"Spiraling out of control," is a phrase that can easily describe the current display of human existence. In addition to the violence, unrest, uneasiness and turmoil that are common elements of our daily news, other essential pieces are misplaced or missing. Many lack an objective center around which to order and structure their lives or a clear set of definable goals or mores to act as guideposts and life directives. It appears that "feelings" have become a "new god" and traditional structures and ideals set aside. It is almost as if history only shows that we got this whole thing wrong and many are determined to finally set things right. The real truth, however, is that while wrongs and errors are certainly a part of our often-checkered past, it is hardly the case that all was wrong. It is not our task to rewrite the history of our lives, but to learn from mistakes that were made, and preserve the perennial wisdom at the root of our successes. Learning is an essential part of being human.READ MORE
We often act out of ignorance. Armed with the best of intentions, we think we are seeing clearly and correctly, but we are not. We don’t always understand the full meaning of things and only perceive part of the truth. Hence, our judgments and actions can be impaired by myopic, incomplete or erroneous perceptions. The meaning of life, understanding of human experience, and negotiating life’s challenges can all become skewed without proper understanding and vision. The resurrection of Christ is the corrective to our incomplete and limited view of life. Looking at things with the eyes of faith brings a depth of clarity and understanding to how we see God, ourselves, others, and the world.READ MORE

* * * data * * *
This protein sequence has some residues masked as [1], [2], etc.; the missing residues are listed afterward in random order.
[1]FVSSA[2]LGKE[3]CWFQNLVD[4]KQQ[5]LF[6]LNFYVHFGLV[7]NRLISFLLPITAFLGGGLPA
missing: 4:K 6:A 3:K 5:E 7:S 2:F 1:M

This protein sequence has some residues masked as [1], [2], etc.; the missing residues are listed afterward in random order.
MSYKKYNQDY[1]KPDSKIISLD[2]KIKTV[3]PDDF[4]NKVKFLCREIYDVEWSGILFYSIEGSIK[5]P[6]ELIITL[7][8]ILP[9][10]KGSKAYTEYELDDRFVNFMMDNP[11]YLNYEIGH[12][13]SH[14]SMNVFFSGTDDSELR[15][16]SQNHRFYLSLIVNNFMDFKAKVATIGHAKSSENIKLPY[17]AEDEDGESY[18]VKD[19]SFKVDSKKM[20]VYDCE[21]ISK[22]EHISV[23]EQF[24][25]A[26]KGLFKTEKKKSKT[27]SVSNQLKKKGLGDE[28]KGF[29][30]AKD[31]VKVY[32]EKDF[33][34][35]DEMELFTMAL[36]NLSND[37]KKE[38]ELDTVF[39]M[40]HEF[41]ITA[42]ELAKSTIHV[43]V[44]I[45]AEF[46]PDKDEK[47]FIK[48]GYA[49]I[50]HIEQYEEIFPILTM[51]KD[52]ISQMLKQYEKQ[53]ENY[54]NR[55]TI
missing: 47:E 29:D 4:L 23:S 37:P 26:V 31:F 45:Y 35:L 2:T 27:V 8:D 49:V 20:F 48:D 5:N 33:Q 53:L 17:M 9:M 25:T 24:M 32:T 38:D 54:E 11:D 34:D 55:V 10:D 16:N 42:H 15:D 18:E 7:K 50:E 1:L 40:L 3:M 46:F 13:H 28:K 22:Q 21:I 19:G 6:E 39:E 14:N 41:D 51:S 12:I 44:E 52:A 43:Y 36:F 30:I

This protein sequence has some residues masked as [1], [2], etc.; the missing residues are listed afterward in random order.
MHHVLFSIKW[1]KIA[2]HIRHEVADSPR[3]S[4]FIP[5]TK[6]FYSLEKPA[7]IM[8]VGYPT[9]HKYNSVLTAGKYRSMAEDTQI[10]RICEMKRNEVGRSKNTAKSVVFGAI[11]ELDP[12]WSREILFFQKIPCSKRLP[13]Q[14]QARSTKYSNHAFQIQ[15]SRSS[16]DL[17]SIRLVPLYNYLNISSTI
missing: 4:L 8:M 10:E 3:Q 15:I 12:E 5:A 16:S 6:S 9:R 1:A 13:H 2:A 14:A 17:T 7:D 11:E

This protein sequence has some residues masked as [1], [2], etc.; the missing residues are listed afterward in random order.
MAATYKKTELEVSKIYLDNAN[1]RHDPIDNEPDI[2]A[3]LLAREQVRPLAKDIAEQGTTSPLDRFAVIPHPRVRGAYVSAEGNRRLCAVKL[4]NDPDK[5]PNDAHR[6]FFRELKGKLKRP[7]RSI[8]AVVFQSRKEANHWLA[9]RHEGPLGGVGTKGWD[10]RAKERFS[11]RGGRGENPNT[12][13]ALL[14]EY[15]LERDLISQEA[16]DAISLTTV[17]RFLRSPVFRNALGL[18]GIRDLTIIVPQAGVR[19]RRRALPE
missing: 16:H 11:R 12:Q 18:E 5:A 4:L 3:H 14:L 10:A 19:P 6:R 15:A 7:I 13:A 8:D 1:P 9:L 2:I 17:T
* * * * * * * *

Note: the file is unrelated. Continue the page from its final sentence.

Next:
What a wonderful joy fills us today as we ponder the inexhaustible mercy of God. "Mercy is the heart of God," Pope Francis tells us. The image of a heart has been used to point to the very life source of a person as it is the organ that allows life to flow through our veins and sustain us. Mercy is the heart of God. Imagine this dynamic, powerful, compassionate, piercing, embracing, loving, propelling, penetrating, absorbing, and enveloping, transforming presence of God flowing into the very depth of our souls. It is God's mercy that allows blood to flow through our veins. It is God's mercy that forms every atom of our being and leads us to what is true. God's mercy reveals all superficiality and falsehood, and lays bare all distortions, empty promises, weakness, and sin.READ MORE
Who are you? This question was most assuredly asked of Jesus on the day of resurrection and it is a question asked of each of us. Our identities can be described in so many ways. We can start with our gifts and our talents, expertise and unique personality expressions. We can describe things we like and things we prefer to set aside. As descriptive and captivating as these can be, none come close to our essence, our real and true self. While accurate in their own right, the self who lives and interacts with the world is the self we want others to see, the one we project. But there is much more to us just as there is much more to Jesus.READ MORE